The whole mess kicked off when German privacy concerns launched a probe into the Google Street View collection practices. Discovering that the software was not only picking up open and unsecured wi-fi points, but was also collecting any data which was passing along the connection. Blumenthal main point of contention, is that the answers Google gives, only serves to present more questions than are answered. When the wi-fi software was found in the Street View program for example, it wasn’t known that there was tangible, usable data contained within it. Oops?
It’s being asked whether or not the specific persons involved with implementing the code snippet will be identified, and how is it that Google wasn’t aware what the code was fully capable of. It seems rather far fetched that it would have gone completely unnoticed.
On a lighter note..
Almost a Facebook Nation..
As the overseer of the “third largest country” in the world, it’s no surprise that Mark Zuckerberg, Facebook CEO, denies signing over an 84% stake in the company for a mere $1000.
After having a brief commemoration of the site turning over the 500 million mark, Zuckerberg admitted that the privacy policies on the site were handled poorly.
“We’ve made mistakes for sure, I think they’re a lot better.”
When pressed as to why personal information isn’t automatically set to full private, the answer was basic, Facebook is set up in a way to enable people to share. Adding however, that ideally having certain information always private would be a step in the right direction.
Yahoo is up, Google is down, Bing is in the mix and on average Facebook isn’t trusted. At least, if you believe the numbers based on American Consumer Satisfaction Index (ACSI), which tracks general consumer satisfaction levels with websites. This was the first time social media was included in the survey.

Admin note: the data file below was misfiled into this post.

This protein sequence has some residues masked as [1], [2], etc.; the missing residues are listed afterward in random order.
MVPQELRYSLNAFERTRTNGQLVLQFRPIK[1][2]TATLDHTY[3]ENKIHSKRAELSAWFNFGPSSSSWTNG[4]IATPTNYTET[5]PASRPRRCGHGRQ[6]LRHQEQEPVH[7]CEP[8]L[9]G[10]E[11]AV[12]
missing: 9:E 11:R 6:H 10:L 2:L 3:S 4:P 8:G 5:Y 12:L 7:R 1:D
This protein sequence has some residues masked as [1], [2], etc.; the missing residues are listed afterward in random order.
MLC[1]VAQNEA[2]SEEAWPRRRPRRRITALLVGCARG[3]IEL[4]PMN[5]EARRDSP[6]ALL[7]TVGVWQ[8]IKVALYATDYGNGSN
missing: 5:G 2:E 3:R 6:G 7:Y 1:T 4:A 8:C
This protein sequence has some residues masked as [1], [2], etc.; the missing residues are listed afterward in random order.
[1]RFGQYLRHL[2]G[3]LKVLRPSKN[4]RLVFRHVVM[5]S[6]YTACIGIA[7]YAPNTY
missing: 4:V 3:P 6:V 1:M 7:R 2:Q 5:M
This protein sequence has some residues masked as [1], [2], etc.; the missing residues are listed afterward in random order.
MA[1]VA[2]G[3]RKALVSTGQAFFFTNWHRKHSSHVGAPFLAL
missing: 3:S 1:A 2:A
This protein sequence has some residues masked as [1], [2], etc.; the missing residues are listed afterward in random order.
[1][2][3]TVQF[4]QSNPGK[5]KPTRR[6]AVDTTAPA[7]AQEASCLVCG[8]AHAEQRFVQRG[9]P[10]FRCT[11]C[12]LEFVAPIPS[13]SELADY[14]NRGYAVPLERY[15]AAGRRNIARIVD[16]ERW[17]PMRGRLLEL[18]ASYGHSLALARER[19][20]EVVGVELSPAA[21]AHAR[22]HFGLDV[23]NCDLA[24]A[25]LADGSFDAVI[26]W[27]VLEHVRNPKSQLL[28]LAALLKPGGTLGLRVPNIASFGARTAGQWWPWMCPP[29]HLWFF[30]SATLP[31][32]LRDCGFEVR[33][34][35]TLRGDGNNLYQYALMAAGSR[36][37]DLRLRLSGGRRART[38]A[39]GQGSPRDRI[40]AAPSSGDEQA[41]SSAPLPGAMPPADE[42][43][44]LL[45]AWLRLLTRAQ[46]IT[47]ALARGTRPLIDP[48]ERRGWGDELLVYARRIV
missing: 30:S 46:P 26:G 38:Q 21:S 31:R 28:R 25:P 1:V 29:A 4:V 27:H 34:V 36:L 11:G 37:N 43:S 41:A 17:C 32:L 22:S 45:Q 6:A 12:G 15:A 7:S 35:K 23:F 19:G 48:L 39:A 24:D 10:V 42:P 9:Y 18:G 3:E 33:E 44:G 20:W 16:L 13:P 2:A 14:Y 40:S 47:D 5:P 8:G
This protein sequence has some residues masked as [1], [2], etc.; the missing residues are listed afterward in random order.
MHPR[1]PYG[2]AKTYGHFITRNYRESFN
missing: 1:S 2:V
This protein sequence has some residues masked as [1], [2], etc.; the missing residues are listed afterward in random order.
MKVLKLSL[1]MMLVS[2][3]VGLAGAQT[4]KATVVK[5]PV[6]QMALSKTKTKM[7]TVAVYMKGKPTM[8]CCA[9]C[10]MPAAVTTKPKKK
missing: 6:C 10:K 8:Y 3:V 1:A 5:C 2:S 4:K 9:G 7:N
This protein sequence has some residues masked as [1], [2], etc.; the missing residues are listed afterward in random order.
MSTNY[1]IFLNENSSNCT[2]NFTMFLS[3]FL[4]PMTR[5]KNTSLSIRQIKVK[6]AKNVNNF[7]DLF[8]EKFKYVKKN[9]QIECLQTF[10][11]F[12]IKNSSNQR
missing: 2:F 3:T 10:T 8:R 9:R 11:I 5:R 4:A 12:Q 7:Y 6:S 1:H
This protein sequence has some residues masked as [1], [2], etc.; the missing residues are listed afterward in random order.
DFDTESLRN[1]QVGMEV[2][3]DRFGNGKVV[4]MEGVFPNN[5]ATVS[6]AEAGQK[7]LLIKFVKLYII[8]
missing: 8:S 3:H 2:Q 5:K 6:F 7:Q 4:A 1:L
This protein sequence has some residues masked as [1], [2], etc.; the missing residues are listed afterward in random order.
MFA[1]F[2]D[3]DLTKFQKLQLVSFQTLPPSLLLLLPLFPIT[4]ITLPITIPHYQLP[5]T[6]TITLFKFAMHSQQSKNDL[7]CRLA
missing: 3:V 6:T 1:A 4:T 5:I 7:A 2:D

What was found on average, was that social media platforms returned an average rating of 7/10, a fair step below portals and search engines and news and information sites.
The survey looked at Wikipedia, YouTube, Facebook, MySpace and “all others.” Twitter wasn’t included apparently because so much of Twitter’s access comes from third party clients. As mentioned the category average was 70. Facebook scored a 64, while YouTube scored a 73. The generic “all others” received a 72 mysteriously.
In the laundry list of complaints about Facebook, privacy and security were prominent concerns. Also included in the mix, but not limited too were, advertising, the constant and unpredictable interface changes, spam, annoying applications with constant notifications, and functionality. Age was a variable in the equation, as it was found that older people rated Facebook lower, while the younger, more prevalent population of the website listed less concern. As of late however, the largest growing segment on Facebook is an older generation, so according to the numbers, Facebook may want to take a look at how the ship is being steered.
The ACSI numbers aren’t concrete in the sense that they can make, or break businesses, they have however proven to be a metric worth considering. The report in it’s entirety, is an all encompassing baseline which can possibly identify improvements which can be made for your consumers.